At our Fall Interim Business Meeting, Friends minuted their recommendation that SEYM adopt Fort Myers Meeting’s ‘Statement on Police Violence and Accountability.’ Meetings and Worship Groups are encouraged to adopt this or similar statements as their own.
The FIBM Clerk will send the statement to Monthly Meetings for discernment for adoption by SEYM at Winter Interim Business Meeting.
Statements like these serve as a public testimony that is sent to elected officials, other Quaker or religious organizations, and the media.
Fort Myers Monthly Meeting
of the Religious Society of Friends
Statement on Police Violence and Accountability
In shock and sadness, over many years, we have witnessed an unconscionable level of police violence against marginalized groups and individuals across the United States. As Quakers, we deny the inevitability of violence as a necessary and accepted way to keep communities safe. We believe that all life is sacred; thus, all the deaths – of suspects, bystanders, and police officers alike – are devastating and senseless losses to families and communities. Violence reduces our own humanity and burdens us with deep emotional and spiritual costs.
History has shown us that the use of state violence, ostensibly to maintain community safety, has complex roots. Policing in the U.S. South originated in the system of slave patrols, and in the North, as an organized system of social control of the “dangerous classes” – poor, foreign immigrants and free Blacks – and later, to harass and detain anyone who interfered with big-city political machines and criminal syndicates.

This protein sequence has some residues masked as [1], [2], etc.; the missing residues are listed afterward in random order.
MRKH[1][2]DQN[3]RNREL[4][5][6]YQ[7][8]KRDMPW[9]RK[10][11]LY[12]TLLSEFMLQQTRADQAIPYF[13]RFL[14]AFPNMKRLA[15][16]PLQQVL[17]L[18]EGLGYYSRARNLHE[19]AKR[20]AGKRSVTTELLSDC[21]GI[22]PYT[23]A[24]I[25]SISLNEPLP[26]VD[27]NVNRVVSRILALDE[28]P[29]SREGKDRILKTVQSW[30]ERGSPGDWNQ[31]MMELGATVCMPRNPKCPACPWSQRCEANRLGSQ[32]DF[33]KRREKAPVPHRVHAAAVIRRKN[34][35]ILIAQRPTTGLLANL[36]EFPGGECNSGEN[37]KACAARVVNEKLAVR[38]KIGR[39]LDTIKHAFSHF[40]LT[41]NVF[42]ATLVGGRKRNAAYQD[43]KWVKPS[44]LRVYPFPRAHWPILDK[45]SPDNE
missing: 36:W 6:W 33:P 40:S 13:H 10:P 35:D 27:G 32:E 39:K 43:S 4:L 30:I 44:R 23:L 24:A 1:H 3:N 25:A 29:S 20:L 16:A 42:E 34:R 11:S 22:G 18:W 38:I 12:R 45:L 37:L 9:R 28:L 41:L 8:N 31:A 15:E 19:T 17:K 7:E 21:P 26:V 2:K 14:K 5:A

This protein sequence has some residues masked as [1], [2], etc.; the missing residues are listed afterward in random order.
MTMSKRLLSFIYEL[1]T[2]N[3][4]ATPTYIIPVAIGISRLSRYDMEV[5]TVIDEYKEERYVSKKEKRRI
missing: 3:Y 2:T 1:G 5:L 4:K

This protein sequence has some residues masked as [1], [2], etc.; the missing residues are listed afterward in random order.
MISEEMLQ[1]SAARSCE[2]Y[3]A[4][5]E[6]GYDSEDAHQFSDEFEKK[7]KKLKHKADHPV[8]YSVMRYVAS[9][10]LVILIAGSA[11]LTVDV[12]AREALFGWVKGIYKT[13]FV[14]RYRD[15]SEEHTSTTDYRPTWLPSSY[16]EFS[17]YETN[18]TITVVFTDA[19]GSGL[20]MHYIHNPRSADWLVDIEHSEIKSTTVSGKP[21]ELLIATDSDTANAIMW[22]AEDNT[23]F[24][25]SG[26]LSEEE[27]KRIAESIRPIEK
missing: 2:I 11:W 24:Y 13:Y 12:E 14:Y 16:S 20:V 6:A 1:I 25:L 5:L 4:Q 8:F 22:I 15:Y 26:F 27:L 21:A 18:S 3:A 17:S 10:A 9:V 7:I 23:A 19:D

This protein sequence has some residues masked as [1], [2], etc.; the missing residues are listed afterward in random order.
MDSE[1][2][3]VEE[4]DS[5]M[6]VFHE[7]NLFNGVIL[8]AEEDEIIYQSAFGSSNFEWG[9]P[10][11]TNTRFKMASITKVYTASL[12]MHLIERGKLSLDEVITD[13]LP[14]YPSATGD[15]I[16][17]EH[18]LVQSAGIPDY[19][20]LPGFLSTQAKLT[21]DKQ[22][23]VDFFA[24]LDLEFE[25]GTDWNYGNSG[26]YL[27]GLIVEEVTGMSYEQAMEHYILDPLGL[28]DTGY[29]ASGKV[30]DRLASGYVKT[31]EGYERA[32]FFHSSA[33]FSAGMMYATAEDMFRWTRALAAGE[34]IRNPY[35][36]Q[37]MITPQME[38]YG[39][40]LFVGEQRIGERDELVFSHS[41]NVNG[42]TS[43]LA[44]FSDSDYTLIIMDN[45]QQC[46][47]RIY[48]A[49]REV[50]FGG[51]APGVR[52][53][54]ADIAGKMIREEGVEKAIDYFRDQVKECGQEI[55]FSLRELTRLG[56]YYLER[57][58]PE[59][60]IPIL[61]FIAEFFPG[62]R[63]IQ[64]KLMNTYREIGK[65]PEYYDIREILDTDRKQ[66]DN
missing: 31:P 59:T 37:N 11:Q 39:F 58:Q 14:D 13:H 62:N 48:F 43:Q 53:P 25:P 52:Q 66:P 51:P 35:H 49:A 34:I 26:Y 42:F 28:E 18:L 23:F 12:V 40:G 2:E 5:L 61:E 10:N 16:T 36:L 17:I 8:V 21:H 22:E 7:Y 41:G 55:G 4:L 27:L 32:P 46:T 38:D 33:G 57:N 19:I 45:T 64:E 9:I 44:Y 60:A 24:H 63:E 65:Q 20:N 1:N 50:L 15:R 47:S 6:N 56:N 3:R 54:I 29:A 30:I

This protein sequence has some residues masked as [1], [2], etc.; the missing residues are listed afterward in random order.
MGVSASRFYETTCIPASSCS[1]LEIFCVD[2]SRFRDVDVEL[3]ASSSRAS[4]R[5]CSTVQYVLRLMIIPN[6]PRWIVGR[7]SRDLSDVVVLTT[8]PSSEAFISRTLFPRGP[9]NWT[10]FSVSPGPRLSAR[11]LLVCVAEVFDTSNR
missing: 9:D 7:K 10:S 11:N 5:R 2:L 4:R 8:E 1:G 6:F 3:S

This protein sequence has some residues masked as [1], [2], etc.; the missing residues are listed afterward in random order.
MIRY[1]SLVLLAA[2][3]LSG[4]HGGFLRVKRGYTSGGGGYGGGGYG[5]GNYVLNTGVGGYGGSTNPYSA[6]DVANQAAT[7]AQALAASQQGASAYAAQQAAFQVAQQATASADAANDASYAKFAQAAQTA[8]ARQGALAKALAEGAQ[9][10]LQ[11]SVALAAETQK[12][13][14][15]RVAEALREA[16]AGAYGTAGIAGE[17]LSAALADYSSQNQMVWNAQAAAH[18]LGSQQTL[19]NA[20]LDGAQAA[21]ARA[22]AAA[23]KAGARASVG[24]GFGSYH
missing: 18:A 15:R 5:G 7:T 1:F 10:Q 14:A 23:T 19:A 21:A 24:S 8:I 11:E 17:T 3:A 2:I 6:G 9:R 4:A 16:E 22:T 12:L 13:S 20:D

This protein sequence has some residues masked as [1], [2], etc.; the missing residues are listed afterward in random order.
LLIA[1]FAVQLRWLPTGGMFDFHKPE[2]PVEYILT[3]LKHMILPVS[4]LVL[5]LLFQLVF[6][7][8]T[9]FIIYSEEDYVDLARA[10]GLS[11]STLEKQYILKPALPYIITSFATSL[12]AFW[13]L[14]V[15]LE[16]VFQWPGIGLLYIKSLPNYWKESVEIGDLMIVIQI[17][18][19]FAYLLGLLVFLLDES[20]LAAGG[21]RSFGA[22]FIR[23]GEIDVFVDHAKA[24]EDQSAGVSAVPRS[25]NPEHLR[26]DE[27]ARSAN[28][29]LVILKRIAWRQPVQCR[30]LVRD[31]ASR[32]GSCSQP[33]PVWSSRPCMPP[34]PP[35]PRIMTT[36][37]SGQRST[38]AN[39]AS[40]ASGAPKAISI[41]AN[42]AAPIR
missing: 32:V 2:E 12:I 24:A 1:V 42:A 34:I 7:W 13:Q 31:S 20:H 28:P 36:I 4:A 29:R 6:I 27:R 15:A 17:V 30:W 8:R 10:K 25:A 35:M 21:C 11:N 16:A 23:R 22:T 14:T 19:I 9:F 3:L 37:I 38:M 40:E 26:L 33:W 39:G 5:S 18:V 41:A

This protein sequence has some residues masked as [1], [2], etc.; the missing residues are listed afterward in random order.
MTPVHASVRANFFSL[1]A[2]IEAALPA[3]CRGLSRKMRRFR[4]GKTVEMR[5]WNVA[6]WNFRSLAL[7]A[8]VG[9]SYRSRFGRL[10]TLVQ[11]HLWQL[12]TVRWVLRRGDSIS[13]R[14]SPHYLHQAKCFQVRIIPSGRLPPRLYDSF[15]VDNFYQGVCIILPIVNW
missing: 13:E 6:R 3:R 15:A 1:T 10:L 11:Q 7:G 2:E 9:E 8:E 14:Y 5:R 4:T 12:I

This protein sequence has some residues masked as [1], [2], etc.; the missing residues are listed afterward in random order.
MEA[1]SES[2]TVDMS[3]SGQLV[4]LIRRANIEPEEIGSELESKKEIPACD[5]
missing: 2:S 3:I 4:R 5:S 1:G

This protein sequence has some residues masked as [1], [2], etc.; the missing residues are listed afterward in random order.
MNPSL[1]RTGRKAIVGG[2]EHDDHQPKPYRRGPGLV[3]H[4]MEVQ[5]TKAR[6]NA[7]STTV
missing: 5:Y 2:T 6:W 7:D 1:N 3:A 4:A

Although there have been many efforts at reform over the years, and although those reforms have professionalized the force and reduced corruption, violence against communities of color continues, and new abuses have arisen: since September 11, 2001, we have seen the transfer of military equipment and military tactics into police departments and the increasing surveillance of poor communities through invasive technology.
We acknowledge that most police officers are responsible, hard-working men and women who have a difficult job to do. Yet they are caught up in a system of violence and impunity that disproportionately impacts people of color. And despite the arrest and imprisonment of 2.3 million Americans, an overwhelming body of scholarly literature finds that more spending on the police has little impact on the incidence of crime.
It is time to re-vision our idea of community safety and security.
As Quakers, we support nation-wide calls for police accountability and racial justice. We affirm that Black Lives Matter. We call for the development of unarmed, healing-based interventions including restorative justice practices that respect the humanity of all parties and address community needs – this is our ultimate, aspirational goal.
We further acknowledge that our country’s long history of institutional racism and a persistent belief in white supremacy infuse our system of policing and compromise many good-hearted efforts at reform. We join with other faith communities and individuals in our commitment to educate ourselves about how to be effective allies to people of color, and to put our learning into action.